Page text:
“Initially, the first lockdown was pretty positive. It gave us chance to catch our breath, and the website did really well in the first few weeks. However, towards the end it felt the novelty was wearing off, and it was less busy. We furloughed all but two of 11 of us. Our customers were really supportive, and you could recognise many regulars’ names appearing on online orders who we’d normally see in the shop. I hope we get the same level of support this time, but it does feel like this lockdown might be different.” Co-owner of Manchester record shop Vinyl Exchange Richard Farnell on long-term worries as a result of coronavirus restrictions

Work Experience: Robin Turner ticking the no publicity box in the Heavenly Recordings office, all those years ago

“Yeah, it’s 30 years without compromising and being this disparate, extended family, but a family all the same. I mean, I’m still part of it, even though I’ve not worked there for 10 years. Like The Godfather … dragging me back in. And it’s got that identity that makes it work. And you’re right, if you think of comparable labels, there’s Creation, its last records around 2000, and Factory, where it was all over by the early ‘90s. Heavenly’s managed to out-last lots of similar institutions.” Author and music publicist Robin Turner on a new book celebrating 30 years of Heavenly Recordings and how it pays tribute to the label and its cult success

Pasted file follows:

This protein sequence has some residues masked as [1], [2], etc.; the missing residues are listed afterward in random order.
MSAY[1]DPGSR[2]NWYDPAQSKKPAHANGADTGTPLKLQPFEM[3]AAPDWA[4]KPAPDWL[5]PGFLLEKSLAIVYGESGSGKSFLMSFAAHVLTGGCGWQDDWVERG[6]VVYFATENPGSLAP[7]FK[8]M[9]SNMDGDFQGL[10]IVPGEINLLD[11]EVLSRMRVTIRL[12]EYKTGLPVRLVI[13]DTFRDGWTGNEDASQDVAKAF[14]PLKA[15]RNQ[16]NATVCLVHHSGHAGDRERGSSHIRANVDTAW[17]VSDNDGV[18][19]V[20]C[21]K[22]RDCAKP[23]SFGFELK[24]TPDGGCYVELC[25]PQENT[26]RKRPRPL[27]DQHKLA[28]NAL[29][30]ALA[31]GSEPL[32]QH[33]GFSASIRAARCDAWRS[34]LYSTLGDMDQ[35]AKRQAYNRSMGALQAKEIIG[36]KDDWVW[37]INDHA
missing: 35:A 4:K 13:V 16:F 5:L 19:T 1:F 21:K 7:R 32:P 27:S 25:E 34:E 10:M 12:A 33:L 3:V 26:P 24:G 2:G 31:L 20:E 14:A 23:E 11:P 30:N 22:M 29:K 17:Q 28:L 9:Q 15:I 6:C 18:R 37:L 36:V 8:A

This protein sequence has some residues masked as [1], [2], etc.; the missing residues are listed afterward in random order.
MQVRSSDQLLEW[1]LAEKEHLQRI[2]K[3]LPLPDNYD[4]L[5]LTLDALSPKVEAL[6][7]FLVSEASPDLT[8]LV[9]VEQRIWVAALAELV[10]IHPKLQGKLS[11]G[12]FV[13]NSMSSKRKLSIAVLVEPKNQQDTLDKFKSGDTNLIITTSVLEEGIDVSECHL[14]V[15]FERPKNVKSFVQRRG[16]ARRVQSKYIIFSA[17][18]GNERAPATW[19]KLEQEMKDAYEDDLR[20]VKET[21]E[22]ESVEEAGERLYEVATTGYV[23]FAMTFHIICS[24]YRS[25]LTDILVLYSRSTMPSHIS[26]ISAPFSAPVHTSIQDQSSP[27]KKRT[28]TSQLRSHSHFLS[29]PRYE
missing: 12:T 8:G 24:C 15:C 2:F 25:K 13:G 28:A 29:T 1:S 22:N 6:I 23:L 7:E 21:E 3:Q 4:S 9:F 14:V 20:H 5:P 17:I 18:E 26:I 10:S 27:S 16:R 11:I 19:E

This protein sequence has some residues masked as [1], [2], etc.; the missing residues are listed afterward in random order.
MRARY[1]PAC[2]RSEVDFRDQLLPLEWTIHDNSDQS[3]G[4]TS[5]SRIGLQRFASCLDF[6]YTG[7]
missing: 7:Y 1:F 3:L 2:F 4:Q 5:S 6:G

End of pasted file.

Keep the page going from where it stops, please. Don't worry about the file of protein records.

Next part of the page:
Sun Screen: Saunder Jurriaans, ready to break out and play live, post pandemic lockdowns, on the back of Beasts

“I am and have always been a huge fan of long epic, dramatic, proggy, rock songs! ‘Ghost Walk’ was written a bit later in the scheme of the record and my recording chops were much better, I felt more confident going for it. I played every instrument myself on that one … it was a real exercise in overdubs!” Cult movie and TV soundtrack composer Saunder Jurriaans reveals some of the influences on debut solo LP, Beasts

Curtain Call: Ian Robinson facing the public at Chorley Theatre in January 2016 (Photo copyright: Chorley Guardian)

“When we opened again in September, it was nice to see people back, to catch up with volunteers and our audiences, many telling us it was good to get back to some kind of normality. And really It’s about the fun aspect, meeting people, and all that. It shouldn’t have to be about form-filling.” Chorley Theatre’s Ian Robinson reveals how much he values the Lancashire arts hub and venue’s community feel

December

Drum Major: Simon Kirke behind the kit with Bad Company during their 1979 US tour (Photo: Lyndy Lambert)